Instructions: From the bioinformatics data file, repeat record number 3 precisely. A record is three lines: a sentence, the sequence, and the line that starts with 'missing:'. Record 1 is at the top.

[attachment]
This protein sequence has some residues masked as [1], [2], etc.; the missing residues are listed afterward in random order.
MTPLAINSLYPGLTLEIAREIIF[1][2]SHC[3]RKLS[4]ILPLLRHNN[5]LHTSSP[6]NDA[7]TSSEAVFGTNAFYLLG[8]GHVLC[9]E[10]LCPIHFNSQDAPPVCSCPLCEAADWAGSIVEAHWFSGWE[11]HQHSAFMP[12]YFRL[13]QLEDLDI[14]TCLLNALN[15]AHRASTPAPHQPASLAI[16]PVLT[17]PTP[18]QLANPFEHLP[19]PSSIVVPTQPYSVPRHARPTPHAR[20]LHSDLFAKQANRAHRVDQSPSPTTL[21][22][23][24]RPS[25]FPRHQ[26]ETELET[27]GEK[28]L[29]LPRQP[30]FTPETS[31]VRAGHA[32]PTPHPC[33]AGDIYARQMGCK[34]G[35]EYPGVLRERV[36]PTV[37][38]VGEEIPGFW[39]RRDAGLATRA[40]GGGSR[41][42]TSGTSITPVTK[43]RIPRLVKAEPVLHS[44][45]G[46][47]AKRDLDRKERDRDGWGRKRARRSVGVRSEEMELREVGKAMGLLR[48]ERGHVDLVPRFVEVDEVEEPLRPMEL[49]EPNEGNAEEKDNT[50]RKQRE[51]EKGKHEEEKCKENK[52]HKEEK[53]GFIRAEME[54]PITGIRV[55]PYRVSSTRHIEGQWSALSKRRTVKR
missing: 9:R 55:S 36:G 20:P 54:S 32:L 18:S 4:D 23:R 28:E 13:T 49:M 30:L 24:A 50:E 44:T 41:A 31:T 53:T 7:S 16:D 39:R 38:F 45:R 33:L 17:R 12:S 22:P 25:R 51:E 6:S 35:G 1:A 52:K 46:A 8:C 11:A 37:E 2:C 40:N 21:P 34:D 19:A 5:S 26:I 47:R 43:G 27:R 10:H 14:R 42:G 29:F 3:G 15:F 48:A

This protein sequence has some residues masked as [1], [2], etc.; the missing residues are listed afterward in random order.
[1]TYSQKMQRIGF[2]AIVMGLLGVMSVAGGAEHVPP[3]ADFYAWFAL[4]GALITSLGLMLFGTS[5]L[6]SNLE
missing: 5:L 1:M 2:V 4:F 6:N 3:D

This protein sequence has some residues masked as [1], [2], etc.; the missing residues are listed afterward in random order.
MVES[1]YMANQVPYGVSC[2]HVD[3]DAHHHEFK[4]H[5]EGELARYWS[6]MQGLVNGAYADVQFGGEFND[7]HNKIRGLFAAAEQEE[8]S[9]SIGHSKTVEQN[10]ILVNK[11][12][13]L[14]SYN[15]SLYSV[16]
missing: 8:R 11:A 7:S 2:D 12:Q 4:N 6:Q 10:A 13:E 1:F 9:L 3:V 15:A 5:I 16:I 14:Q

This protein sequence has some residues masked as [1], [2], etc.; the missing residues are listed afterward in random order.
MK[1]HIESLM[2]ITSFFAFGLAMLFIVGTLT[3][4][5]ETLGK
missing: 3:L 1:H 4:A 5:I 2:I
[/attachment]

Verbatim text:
This protein sequence has some residues masked as [1], [2], etc.; the missing residues are listed afterward in random order.
MVES[1]YMANQVPYGVSC[2]HVD[3]DAHHHEFK[4]H[5]EGELARYWS[6]MQGLVNGAYADVQFGGEFND[7]HNKIRGLFAAAEQEE[8]S[9]SIGHSKTVEQN[10]ILVNK[11][12][13]L[14]SYN[15]SLYSV[16]
missing: 8:R 11:A 7:S 2:D 12:Q 4:N 6:Q 10:A 13:E 1:F 9:L 3:V 15:A 5:I 16:I 14:Q